superior to that of all other nations. After all,
we were the first nation to have "a man walk on
the moon" (or so we believe). While this might
possibly be true that America was the first nation
to have a man walk on the moon (though there is
evidence to suggest otherwise). As difficult as it
may be for many to admit, this appears to be the
only "first" America had in the great space race.
If we are to be honest, during the "space race"
from the late-1950s until the time American
astronauts were to have walked on the moon, Russia
was utterly devastating America. This was probably
both due to the fact that Russians were highly
educated and the fact that, with Russia's strict
Communist leadership at the time, failure was not
an option. And Russia's society encouraged
intelligence, whereas America's society has
beenencouraging a host of things--such as artying
and irresponsibility--none of which promoted
intelligence.
In 1957, America was astonished, as was the rest
of the world, when it was discovered that a
Russian satellite, Sputnik, had gone into outer
space. People were absolutely amazed that such a
device made it into outer space. Not only was the
scientific community of America in awe, but so too
was the American military, who were greatly
concerned about Russia having the ability to put
such a device in outer space.
Later that year, Russia again made a first, when a
small dog, Laika (which means "barker"), was
launched into outer space. This again sent
shockwaves throughout the world. Americans heard
about this and were astonished that a dog went
into outer space. This dog was actually put into
orbit, and unfortunately died 6 hours later while
in space, not being able to withstand the rigors
involved.
Meanwhile, in 1957, while America stood shocked at
Russia's progress, America attempted to launch its
own satellite into outer space. This was meant to
show the Russians that America too was a contender
in the space race. A satellite was to accompany
the rocket, which had been tested for stress.
America felt everything was prepared. But the
rocket blew up at the launch pad, never leaving
the ground. It was an international embarrassment.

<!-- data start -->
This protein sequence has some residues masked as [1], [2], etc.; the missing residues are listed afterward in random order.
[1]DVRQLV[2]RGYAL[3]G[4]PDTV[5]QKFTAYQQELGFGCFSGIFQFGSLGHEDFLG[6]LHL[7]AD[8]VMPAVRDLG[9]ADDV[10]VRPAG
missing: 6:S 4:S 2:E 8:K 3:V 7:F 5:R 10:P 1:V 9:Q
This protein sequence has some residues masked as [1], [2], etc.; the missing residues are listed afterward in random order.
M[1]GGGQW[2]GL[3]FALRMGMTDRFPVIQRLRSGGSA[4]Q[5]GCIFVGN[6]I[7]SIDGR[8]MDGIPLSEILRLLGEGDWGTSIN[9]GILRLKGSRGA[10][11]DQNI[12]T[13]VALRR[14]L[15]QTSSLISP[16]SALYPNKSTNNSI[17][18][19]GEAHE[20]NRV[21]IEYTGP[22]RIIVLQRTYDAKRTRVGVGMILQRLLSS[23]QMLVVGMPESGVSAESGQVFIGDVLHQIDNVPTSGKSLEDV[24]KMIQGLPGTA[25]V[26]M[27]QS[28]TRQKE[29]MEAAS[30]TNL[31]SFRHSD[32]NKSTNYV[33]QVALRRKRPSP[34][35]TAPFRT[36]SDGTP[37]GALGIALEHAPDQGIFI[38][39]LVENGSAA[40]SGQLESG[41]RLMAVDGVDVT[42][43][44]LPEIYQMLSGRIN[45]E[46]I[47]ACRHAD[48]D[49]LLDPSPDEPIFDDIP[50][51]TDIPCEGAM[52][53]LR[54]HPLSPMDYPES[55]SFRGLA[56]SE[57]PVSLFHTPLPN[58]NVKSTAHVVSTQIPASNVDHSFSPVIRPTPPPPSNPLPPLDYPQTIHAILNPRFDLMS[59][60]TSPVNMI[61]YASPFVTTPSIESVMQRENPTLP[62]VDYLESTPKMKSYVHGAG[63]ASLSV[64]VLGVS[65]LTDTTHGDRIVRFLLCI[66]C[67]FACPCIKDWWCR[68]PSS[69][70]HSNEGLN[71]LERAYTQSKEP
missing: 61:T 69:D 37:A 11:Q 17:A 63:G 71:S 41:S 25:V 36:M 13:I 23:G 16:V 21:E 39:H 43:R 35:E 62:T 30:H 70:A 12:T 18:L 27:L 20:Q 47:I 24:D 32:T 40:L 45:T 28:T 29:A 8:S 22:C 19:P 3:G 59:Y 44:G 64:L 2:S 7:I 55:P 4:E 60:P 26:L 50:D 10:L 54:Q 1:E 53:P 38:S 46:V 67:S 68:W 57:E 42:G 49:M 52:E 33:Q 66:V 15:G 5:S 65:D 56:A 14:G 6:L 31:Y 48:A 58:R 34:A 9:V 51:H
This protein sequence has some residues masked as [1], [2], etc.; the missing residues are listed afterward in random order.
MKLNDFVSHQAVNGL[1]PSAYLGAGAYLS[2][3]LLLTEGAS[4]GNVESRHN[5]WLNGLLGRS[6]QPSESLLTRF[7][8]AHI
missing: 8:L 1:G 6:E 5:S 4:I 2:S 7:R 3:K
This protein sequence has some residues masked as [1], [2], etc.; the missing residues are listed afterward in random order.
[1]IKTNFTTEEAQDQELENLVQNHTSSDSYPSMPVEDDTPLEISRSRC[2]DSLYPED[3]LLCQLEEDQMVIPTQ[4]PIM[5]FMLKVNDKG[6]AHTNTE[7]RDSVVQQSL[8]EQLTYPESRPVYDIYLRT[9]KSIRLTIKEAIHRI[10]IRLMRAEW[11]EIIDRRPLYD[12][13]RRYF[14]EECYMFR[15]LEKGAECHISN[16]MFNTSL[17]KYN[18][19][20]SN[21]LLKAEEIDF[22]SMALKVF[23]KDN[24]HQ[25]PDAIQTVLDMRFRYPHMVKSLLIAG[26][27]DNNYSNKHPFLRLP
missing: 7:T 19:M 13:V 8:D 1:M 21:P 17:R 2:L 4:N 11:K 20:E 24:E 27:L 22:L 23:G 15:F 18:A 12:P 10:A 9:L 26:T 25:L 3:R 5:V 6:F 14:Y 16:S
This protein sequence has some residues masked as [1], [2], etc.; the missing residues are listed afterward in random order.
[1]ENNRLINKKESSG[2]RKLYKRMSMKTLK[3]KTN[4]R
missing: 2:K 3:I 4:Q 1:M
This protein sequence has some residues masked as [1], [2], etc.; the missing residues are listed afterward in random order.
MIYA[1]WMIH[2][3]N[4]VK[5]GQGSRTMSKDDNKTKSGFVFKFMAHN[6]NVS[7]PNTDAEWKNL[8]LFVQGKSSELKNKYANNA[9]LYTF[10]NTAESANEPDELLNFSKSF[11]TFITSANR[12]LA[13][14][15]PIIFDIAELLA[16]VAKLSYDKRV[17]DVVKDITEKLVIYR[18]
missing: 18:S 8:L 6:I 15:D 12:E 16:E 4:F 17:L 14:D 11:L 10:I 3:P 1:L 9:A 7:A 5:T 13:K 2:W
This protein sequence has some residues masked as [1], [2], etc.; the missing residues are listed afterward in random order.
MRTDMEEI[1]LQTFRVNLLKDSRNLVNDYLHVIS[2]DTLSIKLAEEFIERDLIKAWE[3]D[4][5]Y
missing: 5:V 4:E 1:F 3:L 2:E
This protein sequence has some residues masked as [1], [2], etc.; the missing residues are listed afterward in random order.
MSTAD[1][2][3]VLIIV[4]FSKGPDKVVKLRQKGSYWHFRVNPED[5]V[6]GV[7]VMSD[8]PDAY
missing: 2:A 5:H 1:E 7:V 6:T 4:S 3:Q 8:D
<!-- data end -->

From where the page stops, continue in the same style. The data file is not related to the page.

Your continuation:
In 1959, trying to copy what Russia had done two
years prior, America was finally getting an animal
into outer space. A couple of monkeys went up only
300 miles for just 15 minutes total. This, of
course, was a far cry from the orbit in which the
Russian dog was put two years previous. However,
the monkeys did return alive.
While America was sending rockets up for 15
minutes in 1959, Russia was again making
shockwaves when its satellite Luna-1 flew by the
moon. Later in 1959, the Russian satellite Luna-2
reached the moon's surface and left national
symbols of the then-USSR. Again in 1959, the
satellite Luna-3 made another first for Russia,
when it took pictures of the far side of the moon,
transmitting these pictures back to Russia.
Russia also had the first space probe to circle
the earth.
A couple years later in 1961, Russia then became
the first country to have a man orbit the earth,
Yuri Gagarin, who road aboard the space craft
Vostok. This again astonished the international
community, who were surprised that such a feat
never tried before could be accomplished. While
the Russians were orbiting the earth, the American
Alan Shepard was launched just 115 miles into
space, not even going close to the distance
Russia's dog had traveled two years prior; and he
landed in the Atlantic Ocean 15 minutes later.
Meanwhile, Russia again had nother first in 1961,
when its interplanetary probe Venera-1 was
launched to Venus.
In 1962, America became the second country to have
a man of its own in orbit around the earth, John
Glenn. Parades greeted John Glenn when he
returned. Due to his notoriety, he later became a
U.S. Senator because Americans care more for
celebrity status than fit politicians.
President John F. Kennedy at this time said
America would have a man on the Moon by the end of
the decade. He was later assassinated in 1964,
leaving his dream of having a man on the moon to
be fulfilled by others.
In 1962, Russia was the first nation to have two
rockets with cosmonauts in outer space at the same
time. It was known as the first "formation flying"
in space when the two manned spacecraft, Vostok-3
and Vostok-4, traveled near each other in unison.